As a commenter you have typically two ways to place a link: directly in the body of the comment or as the commenter’s home page. In trying to combat sales SPAM, blog software and anti-SPAM plugins typically limit the number of links allowed in a comment before it is flagged as SPAM, thus the link network builders tend to use the home page link, because as a blog owner you can’t really block those links. You want to encourage people to comment, and one of the incentives is the link back to their site.

After this somewhat lengthy introduction, what would you make of this comment, one in a series of similar comments that I got yesterday?

Author : Bertie (IP: 193.90.12.26 , hist.multinet.no)
E-mail : 432@www.nak-nordhorn.de
URL : http://www.yahoo.com/
Comment: edfGDT Kudos! What a neat way of thinking about it.

Interesting, huh? The email is only visible for the moderator and it is doubtlessly made up. The author’s name is made up as well, the IP address may be from the actual connection and thus correct, but as SPAM is never sent from the spammer’s computer, it can’t be used to track him down. It won’t be part of the comment on the blog either, thus it does not matter.

What remains are the URL and the body of the comment. In about ten comments to as many different older posts, the URL was either http://www.bing.com, or as in this case http://www.yahoo.com. I guess, even though Microsoft partners with Yahoo recently, we can take for granted that this is not an attempt of Microhoo to increase their Google page rank. Obviously the link is not used here, the field was only filled out because SPAM bots like to fill out form fields.

The message itself consists of two parts, one six character token at the beginning and then a rather generic compliment. The compliment is directed at the moderator, as an enticement to get the message approved, but also to just have any text at all. Thus obviously it is about the token.

Author name, Token and compliment were different in all comments, only the home page URL was mostly the same. Actually it was the URL that immediately caught my attention, not the token, that gave away the spammy nature. Of course after the second comment it was clear, but what was not clear, was the question: WHY???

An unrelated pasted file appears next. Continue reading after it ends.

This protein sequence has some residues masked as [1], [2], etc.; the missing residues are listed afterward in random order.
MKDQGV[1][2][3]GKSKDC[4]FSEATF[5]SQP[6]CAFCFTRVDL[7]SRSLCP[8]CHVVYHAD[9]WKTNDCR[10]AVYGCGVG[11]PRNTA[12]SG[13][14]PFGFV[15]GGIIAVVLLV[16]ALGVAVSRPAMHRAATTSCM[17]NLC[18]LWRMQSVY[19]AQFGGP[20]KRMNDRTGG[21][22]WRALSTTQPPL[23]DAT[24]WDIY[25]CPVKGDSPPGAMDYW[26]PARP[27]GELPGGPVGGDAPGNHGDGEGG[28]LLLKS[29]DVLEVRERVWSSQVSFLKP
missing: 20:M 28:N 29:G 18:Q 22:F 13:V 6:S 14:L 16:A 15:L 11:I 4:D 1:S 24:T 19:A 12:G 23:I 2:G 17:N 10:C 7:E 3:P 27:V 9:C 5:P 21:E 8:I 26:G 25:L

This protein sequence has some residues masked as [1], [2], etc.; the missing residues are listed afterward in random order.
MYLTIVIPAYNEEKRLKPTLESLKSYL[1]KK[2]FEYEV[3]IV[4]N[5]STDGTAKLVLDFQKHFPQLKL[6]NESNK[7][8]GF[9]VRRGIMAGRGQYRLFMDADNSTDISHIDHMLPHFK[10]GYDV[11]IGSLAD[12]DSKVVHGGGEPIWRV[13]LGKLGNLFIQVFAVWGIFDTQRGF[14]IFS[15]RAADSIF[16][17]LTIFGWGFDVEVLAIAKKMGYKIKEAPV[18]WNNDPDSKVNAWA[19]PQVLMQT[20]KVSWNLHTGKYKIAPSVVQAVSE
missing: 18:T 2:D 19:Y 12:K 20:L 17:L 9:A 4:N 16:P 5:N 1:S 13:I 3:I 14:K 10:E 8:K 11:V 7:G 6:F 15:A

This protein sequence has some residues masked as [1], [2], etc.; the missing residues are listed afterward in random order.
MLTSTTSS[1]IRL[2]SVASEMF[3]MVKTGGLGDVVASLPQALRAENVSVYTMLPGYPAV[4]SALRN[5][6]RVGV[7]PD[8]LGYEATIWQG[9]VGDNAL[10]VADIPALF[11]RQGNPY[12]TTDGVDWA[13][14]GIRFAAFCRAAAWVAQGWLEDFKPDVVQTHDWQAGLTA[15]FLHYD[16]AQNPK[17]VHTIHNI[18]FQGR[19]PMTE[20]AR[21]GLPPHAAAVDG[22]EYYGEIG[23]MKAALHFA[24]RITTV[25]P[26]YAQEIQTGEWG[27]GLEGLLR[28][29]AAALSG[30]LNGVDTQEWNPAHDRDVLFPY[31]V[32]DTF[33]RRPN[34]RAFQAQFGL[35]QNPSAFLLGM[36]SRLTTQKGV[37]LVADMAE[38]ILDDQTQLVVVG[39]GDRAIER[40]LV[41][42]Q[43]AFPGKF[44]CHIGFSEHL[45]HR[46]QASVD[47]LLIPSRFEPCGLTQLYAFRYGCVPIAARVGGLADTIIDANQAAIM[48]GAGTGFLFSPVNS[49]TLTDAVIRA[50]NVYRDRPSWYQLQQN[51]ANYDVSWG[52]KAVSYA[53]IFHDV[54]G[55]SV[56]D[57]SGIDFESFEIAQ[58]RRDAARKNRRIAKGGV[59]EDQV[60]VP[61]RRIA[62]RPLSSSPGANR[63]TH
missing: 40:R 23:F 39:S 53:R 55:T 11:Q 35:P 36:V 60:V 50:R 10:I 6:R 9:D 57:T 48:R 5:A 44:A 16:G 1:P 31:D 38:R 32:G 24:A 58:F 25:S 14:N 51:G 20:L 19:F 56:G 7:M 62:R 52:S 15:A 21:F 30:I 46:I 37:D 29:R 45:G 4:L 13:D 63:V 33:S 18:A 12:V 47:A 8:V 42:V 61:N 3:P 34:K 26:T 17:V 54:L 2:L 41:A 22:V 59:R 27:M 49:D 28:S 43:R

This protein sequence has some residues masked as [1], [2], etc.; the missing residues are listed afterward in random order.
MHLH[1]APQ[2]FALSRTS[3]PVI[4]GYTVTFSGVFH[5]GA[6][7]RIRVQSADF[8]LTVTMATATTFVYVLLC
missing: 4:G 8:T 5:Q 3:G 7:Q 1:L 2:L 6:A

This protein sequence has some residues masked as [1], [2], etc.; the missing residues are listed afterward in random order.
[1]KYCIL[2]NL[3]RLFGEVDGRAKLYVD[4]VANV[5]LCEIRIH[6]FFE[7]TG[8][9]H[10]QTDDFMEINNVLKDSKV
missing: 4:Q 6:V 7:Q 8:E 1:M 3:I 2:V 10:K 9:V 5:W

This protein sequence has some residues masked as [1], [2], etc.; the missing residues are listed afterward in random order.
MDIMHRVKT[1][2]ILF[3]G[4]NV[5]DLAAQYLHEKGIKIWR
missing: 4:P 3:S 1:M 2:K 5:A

It took me some time, in my research I found an “Ultimate WordPress Comment Spammer” (google that phrase, it’s interesting), but that all was about link building or selling, never about SPAM without links.

In the end I found the solution. It is not verified, but I am pretty convinced that I’m right.

The settings that I use on my blog, what is most convenient for visitors and what is fairly safe for the blog as well, these settings are a WordPress setup where I set comments to “moderated” in general, but allow unmoderated comments for a particular visitor, after the first comment of that visitor has been approved. I don’t know how WordPress identifies visitors, I suppose it is just the private email address. The attack is directed at exactly this quite common and safe blog setup.

It’s a two part attack. First you place a comment with a generated, unique email address and a generated unique token. You do this in parallel on many blogs and on many posts. You save the combination of blog, email address and token in a database, and then you wait for some days.

We all know, Google is your friend, and that’s why the spammer keeps quiet for some time. It’s to let Google do its work. After a few days they just have to search Google for the unique tokens. Those that show up are on blogs where the moderators have approved the posts. If the blog setup is like on mine, the blog is now fair game. No further comments from that user will be subject to moderation, now the payload can be delivered, and that’s again “normal” SPAM.

The attack is still easy to identify as SPAM, even though it needs some pondering to realize what’s the purpose. I expect it to improve though.

One obvious improvement would be to use other URLs. I often don’t have the time to follow a commenter’s URL, thus it may go undetected.

The second thing is the token. It is easy to spot “edfGDT” or “xzaKRB” as synthetic tokens, but what about

Author : Bernie (IP: 193.90.12.26 , hist.multinet.no)
E-mail : 432@www.nak-nordhorn.de
URL : http://www.berniephoto.com/
Comment: Kudos! What a neat way of thikning about it.

Here is no obvious token, only a typo in “thinking”. Sure, Google has 26,500 results for “thikning”, but up to now, there was not a single occurrence on manessinger.com, and Google allows you to restrict searches to a certain domain.